1. It is an honor for me to participate in the Tenth Ministerial Conference of the WTO. I thank you, Madam Chairperson, the Government and the people of Kenya, for the excellent arrangements and the warm hospitality extended to me and my delegation.
2. This Ministerial coincides with the 20th anniversary of the organization and assumes special importance being the first WTO Ministerial taking place in Africa – a continent of promise.
3. I warmly welcome the newly acceded members, Yemen, Seychelles and Kazakhstan. We also look forward to welcoming Afghanistan and Liberia to the WTO. These countries are valued friends of India and their accession to the WTO is an important affirmation of the strength of the multilateral trading system.
4. The expanding membership of the WTO, the functioning of its unique dispute settlement system, the work in its regular Committees, the progress made thus far in the Doha Development Agenda (DDA), underscore the important role played by this great institution. India applauds the achievements of the WTO, and remains committed to strengthening it further.
5. The 20th anniversary of the WTO is also an occasion for introspection and to assess where we are today.
6. We have come to Nairobi with an open mind, determined to make this Conference a success for us, for Africa and for the world.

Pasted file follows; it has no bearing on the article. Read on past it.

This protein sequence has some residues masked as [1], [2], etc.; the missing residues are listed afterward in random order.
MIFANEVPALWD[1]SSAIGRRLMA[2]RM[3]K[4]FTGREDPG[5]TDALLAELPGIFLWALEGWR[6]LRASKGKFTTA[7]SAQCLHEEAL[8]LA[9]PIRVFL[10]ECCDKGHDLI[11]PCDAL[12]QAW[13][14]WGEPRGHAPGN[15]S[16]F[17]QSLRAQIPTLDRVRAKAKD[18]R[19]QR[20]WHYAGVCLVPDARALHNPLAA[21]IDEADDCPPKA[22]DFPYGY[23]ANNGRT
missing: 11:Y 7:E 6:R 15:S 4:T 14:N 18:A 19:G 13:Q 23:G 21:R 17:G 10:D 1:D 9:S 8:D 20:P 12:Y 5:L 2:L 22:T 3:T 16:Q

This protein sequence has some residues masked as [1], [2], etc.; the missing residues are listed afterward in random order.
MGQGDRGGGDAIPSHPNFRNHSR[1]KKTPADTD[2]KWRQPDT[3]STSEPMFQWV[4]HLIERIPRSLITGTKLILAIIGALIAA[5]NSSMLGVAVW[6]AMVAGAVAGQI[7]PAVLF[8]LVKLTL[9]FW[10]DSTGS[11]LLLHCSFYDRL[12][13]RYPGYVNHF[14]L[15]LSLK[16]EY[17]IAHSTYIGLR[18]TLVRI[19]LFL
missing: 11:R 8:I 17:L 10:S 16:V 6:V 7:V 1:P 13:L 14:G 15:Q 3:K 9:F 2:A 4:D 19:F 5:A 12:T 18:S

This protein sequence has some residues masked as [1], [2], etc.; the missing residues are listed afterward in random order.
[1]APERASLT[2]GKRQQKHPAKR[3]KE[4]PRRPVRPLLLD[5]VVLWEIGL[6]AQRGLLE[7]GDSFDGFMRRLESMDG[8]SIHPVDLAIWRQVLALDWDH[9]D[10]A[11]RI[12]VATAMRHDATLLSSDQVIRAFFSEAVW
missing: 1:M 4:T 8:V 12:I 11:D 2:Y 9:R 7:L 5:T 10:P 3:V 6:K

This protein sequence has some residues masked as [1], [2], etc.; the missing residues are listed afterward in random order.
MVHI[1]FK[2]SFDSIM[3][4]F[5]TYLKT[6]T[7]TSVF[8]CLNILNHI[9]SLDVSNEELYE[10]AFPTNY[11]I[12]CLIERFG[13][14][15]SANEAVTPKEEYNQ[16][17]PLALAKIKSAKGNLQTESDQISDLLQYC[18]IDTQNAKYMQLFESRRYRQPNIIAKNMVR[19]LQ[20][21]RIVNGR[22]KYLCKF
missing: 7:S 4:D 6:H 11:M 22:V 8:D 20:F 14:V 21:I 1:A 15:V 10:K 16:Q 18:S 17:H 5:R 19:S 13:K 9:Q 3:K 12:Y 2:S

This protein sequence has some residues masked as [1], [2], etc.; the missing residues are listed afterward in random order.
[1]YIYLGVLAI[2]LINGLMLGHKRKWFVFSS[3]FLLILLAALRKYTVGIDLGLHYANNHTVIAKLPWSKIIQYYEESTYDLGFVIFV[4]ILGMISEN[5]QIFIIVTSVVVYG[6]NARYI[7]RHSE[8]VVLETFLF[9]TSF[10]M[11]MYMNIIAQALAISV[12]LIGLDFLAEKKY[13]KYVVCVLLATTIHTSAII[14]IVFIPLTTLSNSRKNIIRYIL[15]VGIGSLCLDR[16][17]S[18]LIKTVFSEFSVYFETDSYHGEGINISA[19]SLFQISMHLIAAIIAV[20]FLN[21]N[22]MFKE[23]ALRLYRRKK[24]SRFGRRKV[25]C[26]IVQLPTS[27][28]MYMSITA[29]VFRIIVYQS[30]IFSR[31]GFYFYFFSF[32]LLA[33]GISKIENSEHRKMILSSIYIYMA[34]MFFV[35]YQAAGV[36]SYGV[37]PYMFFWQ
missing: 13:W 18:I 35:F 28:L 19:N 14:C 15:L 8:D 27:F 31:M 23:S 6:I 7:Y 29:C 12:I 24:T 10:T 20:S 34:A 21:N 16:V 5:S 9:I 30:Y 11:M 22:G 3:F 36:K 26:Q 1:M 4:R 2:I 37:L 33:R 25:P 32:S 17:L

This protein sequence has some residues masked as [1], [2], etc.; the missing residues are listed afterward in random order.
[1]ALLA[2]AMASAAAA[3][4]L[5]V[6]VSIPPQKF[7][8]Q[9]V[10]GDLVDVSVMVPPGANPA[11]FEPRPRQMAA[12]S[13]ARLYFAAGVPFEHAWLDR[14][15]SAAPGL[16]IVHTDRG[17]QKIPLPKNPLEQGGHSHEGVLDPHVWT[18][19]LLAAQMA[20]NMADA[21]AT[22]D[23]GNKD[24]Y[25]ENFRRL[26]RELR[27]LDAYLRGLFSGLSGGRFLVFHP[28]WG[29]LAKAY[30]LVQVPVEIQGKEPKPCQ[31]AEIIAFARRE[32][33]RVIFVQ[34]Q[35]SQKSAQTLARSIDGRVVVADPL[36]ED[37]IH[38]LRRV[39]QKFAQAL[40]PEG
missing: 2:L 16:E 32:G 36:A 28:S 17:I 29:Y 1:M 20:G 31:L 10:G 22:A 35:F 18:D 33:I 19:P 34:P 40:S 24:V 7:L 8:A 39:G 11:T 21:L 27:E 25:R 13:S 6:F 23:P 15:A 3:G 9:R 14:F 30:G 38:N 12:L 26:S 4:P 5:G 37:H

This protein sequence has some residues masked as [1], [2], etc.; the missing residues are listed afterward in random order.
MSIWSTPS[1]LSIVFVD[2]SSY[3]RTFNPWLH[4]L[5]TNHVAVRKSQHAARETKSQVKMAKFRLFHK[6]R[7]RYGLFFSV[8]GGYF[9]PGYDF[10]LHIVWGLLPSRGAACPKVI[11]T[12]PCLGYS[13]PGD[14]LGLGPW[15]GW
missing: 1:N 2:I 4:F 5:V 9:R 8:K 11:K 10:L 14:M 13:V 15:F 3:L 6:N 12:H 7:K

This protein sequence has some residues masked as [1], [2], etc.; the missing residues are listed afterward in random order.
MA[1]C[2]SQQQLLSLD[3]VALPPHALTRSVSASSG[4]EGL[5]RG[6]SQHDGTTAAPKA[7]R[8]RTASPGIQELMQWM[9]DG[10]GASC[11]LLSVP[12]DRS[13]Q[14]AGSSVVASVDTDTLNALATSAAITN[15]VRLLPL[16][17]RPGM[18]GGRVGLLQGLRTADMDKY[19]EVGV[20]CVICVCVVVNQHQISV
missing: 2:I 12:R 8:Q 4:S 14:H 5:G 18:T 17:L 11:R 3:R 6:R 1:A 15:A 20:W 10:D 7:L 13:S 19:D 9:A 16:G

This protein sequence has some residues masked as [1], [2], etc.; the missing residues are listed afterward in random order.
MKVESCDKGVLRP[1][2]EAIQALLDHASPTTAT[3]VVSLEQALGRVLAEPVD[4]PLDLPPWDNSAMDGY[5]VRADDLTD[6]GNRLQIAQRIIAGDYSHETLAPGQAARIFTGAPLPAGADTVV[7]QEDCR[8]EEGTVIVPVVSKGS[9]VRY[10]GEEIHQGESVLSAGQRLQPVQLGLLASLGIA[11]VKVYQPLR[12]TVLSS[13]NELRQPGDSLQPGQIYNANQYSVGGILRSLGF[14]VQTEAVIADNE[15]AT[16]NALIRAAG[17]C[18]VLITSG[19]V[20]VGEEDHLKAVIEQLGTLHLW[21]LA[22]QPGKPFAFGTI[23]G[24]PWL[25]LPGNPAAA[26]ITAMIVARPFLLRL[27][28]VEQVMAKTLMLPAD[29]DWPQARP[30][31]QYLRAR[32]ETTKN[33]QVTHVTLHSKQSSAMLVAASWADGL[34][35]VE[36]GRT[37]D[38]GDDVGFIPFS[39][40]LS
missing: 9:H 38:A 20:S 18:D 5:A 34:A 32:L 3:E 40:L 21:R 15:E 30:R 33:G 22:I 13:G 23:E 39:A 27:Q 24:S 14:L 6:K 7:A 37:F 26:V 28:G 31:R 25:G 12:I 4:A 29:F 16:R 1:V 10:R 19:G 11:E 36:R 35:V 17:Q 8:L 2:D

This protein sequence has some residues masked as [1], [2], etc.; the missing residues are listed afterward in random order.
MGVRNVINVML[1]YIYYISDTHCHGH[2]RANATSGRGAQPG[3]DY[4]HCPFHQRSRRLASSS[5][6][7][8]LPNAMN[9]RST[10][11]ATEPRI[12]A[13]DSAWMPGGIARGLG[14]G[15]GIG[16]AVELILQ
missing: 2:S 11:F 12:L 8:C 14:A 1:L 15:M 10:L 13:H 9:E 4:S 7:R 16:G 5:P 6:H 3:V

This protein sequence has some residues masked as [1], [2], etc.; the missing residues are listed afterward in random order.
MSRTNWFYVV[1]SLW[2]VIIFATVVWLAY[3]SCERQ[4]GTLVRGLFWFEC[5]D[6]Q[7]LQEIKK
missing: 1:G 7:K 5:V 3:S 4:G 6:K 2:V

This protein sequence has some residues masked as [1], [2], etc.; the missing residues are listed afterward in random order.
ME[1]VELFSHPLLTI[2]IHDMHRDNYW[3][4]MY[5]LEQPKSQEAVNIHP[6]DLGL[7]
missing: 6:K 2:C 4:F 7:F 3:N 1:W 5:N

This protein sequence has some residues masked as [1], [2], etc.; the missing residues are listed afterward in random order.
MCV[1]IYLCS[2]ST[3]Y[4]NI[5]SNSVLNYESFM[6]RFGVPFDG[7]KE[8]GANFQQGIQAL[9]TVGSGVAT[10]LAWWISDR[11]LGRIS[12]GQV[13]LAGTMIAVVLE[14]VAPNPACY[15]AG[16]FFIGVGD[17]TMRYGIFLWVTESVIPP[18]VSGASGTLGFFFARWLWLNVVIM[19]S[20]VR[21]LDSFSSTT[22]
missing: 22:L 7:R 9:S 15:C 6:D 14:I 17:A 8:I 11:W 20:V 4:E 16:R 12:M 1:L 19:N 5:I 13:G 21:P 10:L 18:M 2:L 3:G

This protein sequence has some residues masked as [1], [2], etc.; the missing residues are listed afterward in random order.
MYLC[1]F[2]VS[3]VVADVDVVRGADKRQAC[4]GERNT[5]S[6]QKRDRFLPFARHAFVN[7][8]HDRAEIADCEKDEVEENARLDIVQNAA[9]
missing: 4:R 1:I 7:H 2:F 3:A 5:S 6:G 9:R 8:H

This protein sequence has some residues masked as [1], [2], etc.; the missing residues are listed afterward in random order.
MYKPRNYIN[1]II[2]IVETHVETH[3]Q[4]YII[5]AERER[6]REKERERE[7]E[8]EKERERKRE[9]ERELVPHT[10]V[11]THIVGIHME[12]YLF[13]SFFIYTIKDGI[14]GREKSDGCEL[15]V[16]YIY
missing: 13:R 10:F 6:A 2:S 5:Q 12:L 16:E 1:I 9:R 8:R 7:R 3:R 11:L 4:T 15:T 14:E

7. However, Madam Chairperson, the situation could be more encouraging. The reform process which was started after the Uruguay Round in the form of the Doha Round appears to be in jeopardy. Negotiations have spilled over into Nairobi, which makes matters very complicated. The manner and haste with which important negotiating meetings are being convened does not inspire confidence.
8. The DDA may have run into obstacles but it is in our collective interest to continue to work on all pillars, keeping its development dimension intact. We are of the firm view that this Ministerial must clearly re-affirm the Doha Development Agenda and all Ministerial Declarations and Decisions taken since 2001 when we launched the Doha Round. These are all important. Let us not waste time negotiating which of these we should reaffirm and welcome.
9. We must respect our negotiating mandates and work within the established framework of the DDA and the tried and tested WTO principles.
10. It is our duty to safeguard the legitimate interests of poor farmers and the food security of hundreds of millions in developing countries. We cannot continue with the rhetoric of a development agenda without even a reasonable attempt to address issues which are of primary concern to developing economies. For decades, a handful of farm lobbies of some countries have shaped the discourse and determined the destiny of millions of subsistence farmers of the developing countries. The reduction in the massive subsidization of the farm sector in developed countries which was the clear cut mandate of the DDA is now not even a subject matter of discussion today, leave aside serious negotiations.
11. It is in recognition of these concerns that the G-33 has strongly argued the case for an effective special safeguard mechanism for developing countries and for changing the rules relating to public stockholding for food security purposes. These are not new issues. We are disappointed at the cavalier manner in which these issues are being pushed into the future. On the other hand, there is a sudden inexplicable zeal to harvest Export Competition. On this we are told that there is convergence when in fact, there appears to be little.